NEW YORK (Reuters) - U.S. crude oil production is expected to rise by 1.43 million barrels per day (bpd) in 2019 to average 12.39 million bpd, the U.S. Energy Information Administration (EIA) said on Tuesday, up from its previous forecast for a rise of 1.35 million bpd.
Output in 2020 is forecast to rise by 710,000 bpd to 13.10 million bpd, a smaller increase than the EIA previously estimated.
The latest forecast puts the U.S. back on track to reach the 13-million-bpd milestone by the second quarter of 2020.
The United States has overtaken Saudi Arabia and Russia to become the world’s biggest oil producer, thanks to a shale revolution.
“Strong growth out of Texas and New Mexico is largely behind growing U.S. crude oil production, which continues to be on pace to set new production records in three consecutive years,” said EIA Administrator Dr. Linda Capuano.
However, production growth has slowed in recent months as a price crash in the fourth quarter forced U.S. producers to curb spending and cut back on drilling plans.
Still, majors Exxon Mobil Corp and Chevron Corp are expanding in Texas’s Permian region.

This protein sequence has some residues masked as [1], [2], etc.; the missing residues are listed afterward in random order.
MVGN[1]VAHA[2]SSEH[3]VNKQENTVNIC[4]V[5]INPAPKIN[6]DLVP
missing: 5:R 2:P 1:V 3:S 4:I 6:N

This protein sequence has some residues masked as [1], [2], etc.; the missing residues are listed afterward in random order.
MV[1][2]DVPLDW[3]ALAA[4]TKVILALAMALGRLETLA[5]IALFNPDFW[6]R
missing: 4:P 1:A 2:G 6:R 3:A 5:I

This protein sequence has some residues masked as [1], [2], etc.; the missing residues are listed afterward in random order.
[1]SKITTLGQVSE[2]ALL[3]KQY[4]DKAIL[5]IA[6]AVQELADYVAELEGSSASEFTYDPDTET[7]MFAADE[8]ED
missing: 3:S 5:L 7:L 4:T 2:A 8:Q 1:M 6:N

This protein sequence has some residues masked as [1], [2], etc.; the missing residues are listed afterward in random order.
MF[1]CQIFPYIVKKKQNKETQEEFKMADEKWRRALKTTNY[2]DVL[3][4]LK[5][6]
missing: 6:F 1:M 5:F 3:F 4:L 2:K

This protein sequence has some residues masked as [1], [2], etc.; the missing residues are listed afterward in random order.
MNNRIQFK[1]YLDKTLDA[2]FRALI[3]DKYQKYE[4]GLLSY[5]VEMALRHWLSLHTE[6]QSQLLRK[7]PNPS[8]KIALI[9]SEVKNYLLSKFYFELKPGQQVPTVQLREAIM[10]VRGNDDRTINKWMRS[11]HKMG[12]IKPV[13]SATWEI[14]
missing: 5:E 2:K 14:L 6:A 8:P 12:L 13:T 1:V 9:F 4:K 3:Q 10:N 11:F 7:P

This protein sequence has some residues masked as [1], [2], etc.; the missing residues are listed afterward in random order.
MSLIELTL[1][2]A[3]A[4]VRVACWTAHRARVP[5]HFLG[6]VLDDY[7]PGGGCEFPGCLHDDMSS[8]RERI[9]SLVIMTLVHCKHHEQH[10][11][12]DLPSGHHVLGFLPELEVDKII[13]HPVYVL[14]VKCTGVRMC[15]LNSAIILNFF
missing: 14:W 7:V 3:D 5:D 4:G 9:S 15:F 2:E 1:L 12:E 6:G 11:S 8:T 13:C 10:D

Major oil companies plan to spend about 16 percent more on U.S. drilling and completions in 2019 versus last year, while independent producers expect to spend about 11 percent less in 2019, financial services firm Cowen & Co said.
For 2019, the EIA forecast U.S. oil demand to rise by 360,000 bpd to 20.81 million bpd, unchanged from its previous estimate.
The agency also estimates U.S. oil demand will rise by 250,000 bpd in 2020, up from a previous forecast of a 220,000 bpd increase.
The EIA also released its summer fuels outlook, in which it estimated the United States will be a net exporter of gasoline, including blending components, from April through the end of September this year for the first time since 1960.
The outlook expects U.S. exports of gasoline to average about 90,000 bpd during the period.
In addition, the agency said distillate consumption will approach levels not seen in the United States since before the 2008 financial crisis, assuming the forecast holds.
“Continuing economic growth will contribute to robust consumption this summer,” Capuano said.
The EIA forecast that U.S. retail gasoline prices will average $2.76 per gallon this summer, down from $2.85 per gallon in 2018.
Reporting by Devika Krishna Kumar in New York; Editing by Bernadette Baum